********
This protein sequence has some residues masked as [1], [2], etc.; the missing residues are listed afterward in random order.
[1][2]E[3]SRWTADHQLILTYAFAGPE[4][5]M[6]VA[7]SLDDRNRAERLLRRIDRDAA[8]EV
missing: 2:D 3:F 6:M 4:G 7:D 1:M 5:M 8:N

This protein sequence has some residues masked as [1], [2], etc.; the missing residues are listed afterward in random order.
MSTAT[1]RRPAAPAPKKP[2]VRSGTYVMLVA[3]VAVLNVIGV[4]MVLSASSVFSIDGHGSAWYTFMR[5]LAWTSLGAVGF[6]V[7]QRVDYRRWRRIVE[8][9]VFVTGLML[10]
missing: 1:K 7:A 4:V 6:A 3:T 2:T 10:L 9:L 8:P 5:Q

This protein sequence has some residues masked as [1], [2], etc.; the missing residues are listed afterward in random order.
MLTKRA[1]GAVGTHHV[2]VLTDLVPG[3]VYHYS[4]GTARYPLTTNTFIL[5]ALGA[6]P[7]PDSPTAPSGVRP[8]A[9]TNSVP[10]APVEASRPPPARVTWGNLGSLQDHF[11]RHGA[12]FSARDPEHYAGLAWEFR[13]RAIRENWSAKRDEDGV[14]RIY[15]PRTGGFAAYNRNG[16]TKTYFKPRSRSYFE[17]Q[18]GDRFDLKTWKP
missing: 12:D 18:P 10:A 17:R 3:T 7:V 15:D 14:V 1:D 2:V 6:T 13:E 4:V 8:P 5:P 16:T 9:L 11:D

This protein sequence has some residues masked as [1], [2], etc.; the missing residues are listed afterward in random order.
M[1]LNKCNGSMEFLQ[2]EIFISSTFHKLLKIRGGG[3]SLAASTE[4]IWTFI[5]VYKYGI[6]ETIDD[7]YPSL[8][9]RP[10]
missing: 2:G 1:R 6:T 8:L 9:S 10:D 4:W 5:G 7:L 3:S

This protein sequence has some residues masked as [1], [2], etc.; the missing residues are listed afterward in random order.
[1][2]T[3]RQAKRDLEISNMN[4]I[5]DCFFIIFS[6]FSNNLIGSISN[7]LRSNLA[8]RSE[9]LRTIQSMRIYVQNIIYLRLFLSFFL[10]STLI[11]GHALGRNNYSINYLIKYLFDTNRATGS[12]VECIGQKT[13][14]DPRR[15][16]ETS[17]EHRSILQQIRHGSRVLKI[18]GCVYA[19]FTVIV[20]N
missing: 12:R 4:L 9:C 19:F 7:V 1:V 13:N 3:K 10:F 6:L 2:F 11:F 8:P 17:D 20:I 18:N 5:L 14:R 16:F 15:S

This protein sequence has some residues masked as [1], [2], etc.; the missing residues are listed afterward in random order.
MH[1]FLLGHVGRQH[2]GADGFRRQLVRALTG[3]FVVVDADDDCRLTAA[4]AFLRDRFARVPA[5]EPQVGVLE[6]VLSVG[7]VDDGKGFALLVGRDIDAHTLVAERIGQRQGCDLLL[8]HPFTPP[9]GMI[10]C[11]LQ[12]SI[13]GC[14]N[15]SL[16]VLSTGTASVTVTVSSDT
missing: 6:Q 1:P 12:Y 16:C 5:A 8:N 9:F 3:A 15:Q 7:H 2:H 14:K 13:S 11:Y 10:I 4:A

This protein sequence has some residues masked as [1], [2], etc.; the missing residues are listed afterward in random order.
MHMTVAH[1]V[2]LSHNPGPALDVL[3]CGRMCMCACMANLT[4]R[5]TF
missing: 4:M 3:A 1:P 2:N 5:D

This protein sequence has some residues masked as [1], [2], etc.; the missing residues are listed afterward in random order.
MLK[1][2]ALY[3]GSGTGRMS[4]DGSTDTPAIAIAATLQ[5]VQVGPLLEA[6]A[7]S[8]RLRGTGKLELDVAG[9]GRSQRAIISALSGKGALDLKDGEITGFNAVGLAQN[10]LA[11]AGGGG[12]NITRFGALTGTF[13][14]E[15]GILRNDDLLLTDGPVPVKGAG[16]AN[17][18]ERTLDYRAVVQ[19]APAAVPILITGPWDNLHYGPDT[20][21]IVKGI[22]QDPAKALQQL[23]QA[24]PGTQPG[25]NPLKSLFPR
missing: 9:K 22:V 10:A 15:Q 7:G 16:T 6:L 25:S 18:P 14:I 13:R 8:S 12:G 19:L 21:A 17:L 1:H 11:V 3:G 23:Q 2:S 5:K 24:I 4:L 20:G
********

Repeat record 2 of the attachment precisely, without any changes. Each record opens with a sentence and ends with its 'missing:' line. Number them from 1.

This protein sequence has some residues masked as [1], [2], etc.; the missing residues are listed afterward in random order.
MSTAT[1]RRPAAPAPKKP[2]VRSGTYVMLVA[3]VAVLNVIGV[4]MVLSASSVFSIDGHGSAWYTFMR[5]LAWTSLGAVGF[6]V[7]QRVDYRRWRRIVE[8][9]VFVTGLML[10]
missing: 1:K 7:A 4:V 6:A 3:T 2:T 10:L 9:L 8:P 5:Q